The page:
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#358219 11/18/09 06:44 PM
Joined: Nov 2000
Posts: 5,563
OP Offline
If you have a dog ... PLEASE read
this and send it on. If you don't
have a dog, please pass along
to friends who do.
I did check it out on SNOPES and this is true
Written by:
Laurinda Morris, DVM
Danville Veterinary Clinic
Danville , OH

This week I had the first case in history of raisin
toxicity ever seen at MedVet. My patient was
a 56-pound, 5 yr old male neutered lab mix
that ate half a canister of raisins sometime
between 7:30 AM and 4:30 PM on Tuesday. He
started with vomiting, diarrhea and shaking
about 1 AM on Wednesday but the owner didn't
call my emergency service until 7 AM.

I had heard somewhere about raisins AND
grapes causing acute Renal failure but hadn't
seen any formal paper on the subject. We
had her bring the dog in immediately. In the
meantime, I called the ER service at MedVet,
and the doctor there was like me - had heard
something about it, but... Anyway, we
contacted the ASPCA National Animal Poison
Control Center and they said to give IV fluids
at 1 & 1/2 times maintenance and watch the
kidney values for the next 48-72 hours.
The dog's BUN (blood urea nitrogen level) was
already at 32 (normal less than 27) and
creatinine over 5 (1.9 is the high end of normal).
Both are monitors of kidney function in the
bloodstream. We placed an IV catheter and
started the fluids. Rechecked the renal values
at 5 PM and the BUN was over 40 and creatinine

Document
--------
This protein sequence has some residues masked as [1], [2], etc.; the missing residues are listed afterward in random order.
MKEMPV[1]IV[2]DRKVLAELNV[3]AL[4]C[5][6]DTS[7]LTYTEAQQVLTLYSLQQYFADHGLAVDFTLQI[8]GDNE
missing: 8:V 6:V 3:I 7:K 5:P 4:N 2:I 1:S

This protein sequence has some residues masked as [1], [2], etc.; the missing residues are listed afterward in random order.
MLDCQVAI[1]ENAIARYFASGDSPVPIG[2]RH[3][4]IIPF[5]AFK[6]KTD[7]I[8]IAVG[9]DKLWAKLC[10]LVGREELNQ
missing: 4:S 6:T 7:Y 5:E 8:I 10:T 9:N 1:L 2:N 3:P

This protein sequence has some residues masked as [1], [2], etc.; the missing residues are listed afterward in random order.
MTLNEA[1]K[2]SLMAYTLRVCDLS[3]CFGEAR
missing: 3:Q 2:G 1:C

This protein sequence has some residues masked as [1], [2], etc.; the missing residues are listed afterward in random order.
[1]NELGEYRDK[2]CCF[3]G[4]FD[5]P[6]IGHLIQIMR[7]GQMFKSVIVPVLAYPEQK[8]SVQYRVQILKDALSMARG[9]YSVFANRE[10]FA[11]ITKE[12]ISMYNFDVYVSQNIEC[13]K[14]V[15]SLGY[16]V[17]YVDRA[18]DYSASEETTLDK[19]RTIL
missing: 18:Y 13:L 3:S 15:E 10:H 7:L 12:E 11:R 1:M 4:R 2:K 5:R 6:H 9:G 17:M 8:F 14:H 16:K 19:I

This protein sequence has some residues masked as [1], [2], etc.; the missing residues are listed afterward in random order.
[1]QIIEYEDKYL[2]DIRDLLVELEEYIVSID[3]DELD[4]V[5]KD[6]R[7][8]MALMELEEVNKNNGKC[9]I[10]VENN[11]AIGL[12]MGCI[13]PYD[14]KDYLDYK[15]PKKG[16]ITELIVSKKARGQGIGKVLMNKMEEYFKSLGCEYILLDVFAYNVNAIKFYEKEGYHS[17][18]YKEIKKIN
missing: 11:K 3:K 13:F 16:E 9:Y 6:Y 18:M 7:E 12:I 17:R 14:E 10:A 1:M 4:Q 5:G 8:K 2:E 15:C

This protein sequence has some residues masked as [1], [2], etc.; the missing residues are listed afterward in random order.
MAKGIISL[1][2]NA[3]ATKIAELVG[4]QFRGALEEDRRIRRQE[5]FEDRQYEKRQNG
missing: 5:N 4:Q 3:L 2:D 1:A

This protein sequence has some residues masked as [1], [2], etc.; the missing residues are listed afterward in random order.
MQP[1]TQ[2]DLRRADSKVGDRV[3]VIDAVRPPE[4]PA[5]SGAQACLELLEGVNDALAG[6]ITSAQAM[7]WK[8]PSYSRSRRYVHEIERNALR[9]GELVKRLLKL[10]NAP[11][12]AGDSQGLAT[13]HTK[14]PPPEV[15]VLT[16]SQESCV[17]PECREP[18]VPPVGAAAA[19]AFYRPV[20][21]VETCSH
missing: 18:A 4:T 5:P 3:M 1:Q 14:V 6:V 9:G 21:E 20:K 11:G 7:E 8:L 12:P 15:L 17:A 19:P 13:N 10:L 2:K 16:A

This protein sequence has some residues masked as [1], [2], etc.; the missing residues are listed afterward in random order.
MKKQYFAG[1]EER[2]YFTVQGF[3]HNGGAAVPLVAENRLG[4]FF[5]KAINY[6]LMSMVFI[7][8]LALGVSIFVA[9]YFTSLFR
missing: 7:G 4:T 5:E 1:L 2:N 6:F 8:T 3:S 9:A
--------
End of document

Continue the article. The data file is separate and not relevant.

over 7 with no urine production after a liter of
fluids. At that point I felt the dog was in acute
renal failure and sent him on to MedVet for a
urinary catheter to monitor urine output overnight
as well as overnight care.
He started vomiting again overnight at MedVet
and his renal values continued to increase
daily. He produced urine when given lasix as a
diuretic. He was on 3 different anti-vomiting
medications and they still couldn't control his
vomiting. Today his urine output decreased
again, his BUN was over 120, his creatinine was
at 10, his phosphorus was very elevated and his
blood pressure, which had been staying around
150, skyrocketed to 220 ... He continued to vomit
and the owners elected to Euthanize.

This is a very sad case - great dog, great owners
who had no idea raisins could be a toxin. Please
alert everyone you know who has a dog of this
very serious risk.

Poison control said as few as 7 raisins or grapes could
be toxic. Many people I know give their dogs grapes
or raisins as treats including our ex-handler's. Any
exposure should give rise to immediate concern.
Onions, chocolate, cocoa, avocadoes and macadamia nuts can
be fatal, too.

Even if you don't have a dog, you might have friends
who do. This is worth passing on to them.
Confirmation from Snopes about the above .....
http://www.snopes. com/critters/ crusader/ raisins.asp

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Joined: Feb 2004
Posts: 2,208
It is very good that you raised this point scubalady. There are so many toxins that can affect our pets that seem perfectly innocent to us. Chocolate is usually the most commonly discussed but it is important for dog owners to be alert to things that could potentially kill their dogs. This is an excellent list compiled by a veterinary surgeon poisonous to dogs